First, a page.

I did it. I am completely gum-free! It took me almost a year to give up the temptation, and even now when someone offers me a piece, I stand silently for a moment as I weigh the options in my head. To chew or not to chew.
But think about it….does gum ever go away?
Since the age of four, when handed my first piece of Wrigley’s, wrapped in shiny foil and bright, yellow paper by a worker on our farm, I was a goner. I slowly crinkled off the wrapper with my tiny fingers, the whiff of sugar traveling to my brain. I examined the curious grey rectangle dusted with a sprinkle of powdered sugar, and bit into it. I stared up at him, gave a dazzling smile, and told him he was my new best friend.
I chewed gum constantly, along with drinking tons of water and coffee to keep myself from eating for years, among many diet tricks. Most of the time it worked. Sometimes, it didn’t. My nutritionist said gum contained no nutritional value, caused my stomach to bloat, and I had to give it up. “You need to eat food when you’re hungry, not chew gum,” she preached.
But it was that crazy Christmas special Elf, that made me think how environmentally unfriendly gum is. Remember when Santa instructs Elf before his New York trip about what NOT TO DO? And then the Elf gets to New York and finds gum stuck on handrails in the subway and under desks and, well, just about everywhere. And he thinks it’s free candy, pulls them off and chews them— all.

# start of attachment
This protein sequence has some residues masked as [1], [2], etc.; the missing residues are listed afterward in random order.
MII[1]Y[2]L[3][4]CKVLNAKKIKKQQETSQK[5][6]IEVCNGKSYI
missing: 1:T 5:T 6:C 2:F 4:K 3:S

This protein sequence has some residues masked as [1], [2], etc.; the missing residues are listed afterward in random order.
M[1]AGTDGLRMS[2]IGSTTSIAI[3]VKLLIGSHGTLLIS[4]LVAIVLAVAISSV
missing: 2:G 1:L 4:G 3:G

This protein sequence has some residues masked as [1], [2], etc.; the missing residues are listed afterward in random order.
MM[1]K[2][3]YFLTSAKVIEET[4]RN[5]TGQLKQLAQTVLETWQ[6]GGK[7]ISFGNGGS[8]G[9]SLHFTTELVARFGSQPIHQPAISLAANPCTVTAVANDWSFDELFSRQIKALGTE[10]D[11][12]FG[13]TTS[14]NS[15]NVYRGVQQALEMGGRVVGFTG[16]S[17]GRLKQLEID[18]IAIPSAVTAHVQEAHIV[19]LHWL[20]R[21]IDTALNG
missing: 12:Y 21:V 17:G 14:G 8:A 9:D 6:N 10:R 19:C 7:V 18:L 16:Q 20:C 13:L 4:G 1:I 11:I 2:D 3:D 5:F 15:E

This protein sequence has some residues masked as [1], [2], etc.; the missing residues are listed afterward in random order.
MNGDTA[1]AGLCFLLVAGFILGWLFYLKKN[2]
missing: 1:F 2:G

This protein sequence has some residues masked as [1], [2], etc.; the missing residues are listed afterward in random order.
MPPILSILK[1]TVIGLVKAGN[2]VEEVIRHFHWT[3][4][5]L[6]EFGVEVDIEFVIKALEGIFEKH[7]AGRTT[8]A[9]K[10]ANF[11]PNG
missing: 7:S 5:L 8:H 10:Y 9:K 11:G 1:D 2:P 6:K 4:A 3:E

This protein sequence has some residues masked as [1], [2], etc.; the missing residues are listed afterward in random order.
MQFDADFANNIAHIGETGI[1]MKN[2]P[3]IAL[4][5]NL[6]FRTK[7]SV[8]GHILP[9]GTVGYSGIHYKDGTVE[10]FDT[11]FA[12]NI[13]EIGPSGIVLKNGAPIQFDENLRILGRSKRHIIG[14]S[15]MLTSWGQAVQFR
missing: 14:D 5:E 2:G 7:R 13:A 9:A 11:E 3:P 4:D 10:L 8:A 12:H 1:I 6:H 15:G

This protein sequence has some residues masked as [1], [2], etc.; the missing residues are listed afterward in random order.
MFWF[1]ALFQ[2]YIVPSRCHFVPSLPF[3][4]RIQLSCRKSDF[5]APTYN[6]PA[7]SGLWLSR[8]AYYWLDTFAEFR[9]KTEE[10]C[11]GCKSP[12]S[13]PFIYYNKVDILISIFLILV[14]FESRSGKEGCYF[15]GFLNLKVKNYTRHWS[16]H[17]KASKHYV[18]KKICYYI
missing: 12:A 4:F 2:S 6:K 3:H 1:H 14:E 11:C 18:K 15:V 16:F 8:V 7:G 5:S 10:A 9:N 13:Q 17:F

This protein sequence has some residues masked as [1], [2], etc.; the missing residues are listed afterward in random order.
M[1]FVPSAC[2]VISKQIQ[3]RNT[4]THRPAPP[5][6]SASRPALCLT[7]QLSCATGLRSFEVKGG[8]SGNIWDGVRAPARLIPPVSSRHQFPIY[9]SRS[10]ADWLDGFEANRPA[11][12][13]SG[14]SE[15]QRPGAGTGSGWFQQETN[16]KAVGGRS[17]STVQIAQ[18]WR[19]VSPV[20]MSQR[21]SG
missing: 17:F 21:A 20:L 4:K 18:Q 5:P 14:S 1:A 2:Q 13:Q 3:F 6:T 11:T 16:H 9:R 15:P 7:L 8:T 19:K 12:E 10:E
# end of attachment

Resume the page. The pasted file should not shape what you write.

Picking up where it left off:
How long do you think those had been there? How long do you think they would hang around?
So, I looked it up. Though two of the sites stated gum would decompose in five years and could be placed in the compost bin with any other food scraps, most of them said…well, never. These sites claimed because chewing gum is non-organic and its base created from non-biodegradable substances of wax, plastic, latex or rubber, it never breaks down. I don’t know what to believe, but it appears there are no official reports on its environmental impact, as it’s only been around since the days of Laura Wilder. I wonder what happened to the piece she chewed…
EHow Health explained recycled gum can be used in the manufacture of athletic running tracks and drainage ditches. But gum is mainly a costly mess draining tax dollars for clean up, and remains wherever it’s placed.
Chicza Rainforest Gum was the first biodegradable gum invented and turns to powder within six weeks. It was the only one I found. Made in Mexico, Chiza is available in many countries, but of course, not in the United States.
Why are gum companies creating a product that will last so long? (Think about how long you chew a piece.) Are we going to chew it in our graves? Have you tried throwing chewed gum in the compost pile? Would you?
All about gum:
- Chewing Gum Could Help Test Taking (thedailymeal.com)
- 95,200 Pieces of Chewed Gum Make Up the World’s Largest and Grossest Gumball (gizmodo.co.uk)
- Tips Avoid Flatulence (okehealth.wordpress.com)
- Vs. Gum (makyamcbee.wordpress.com)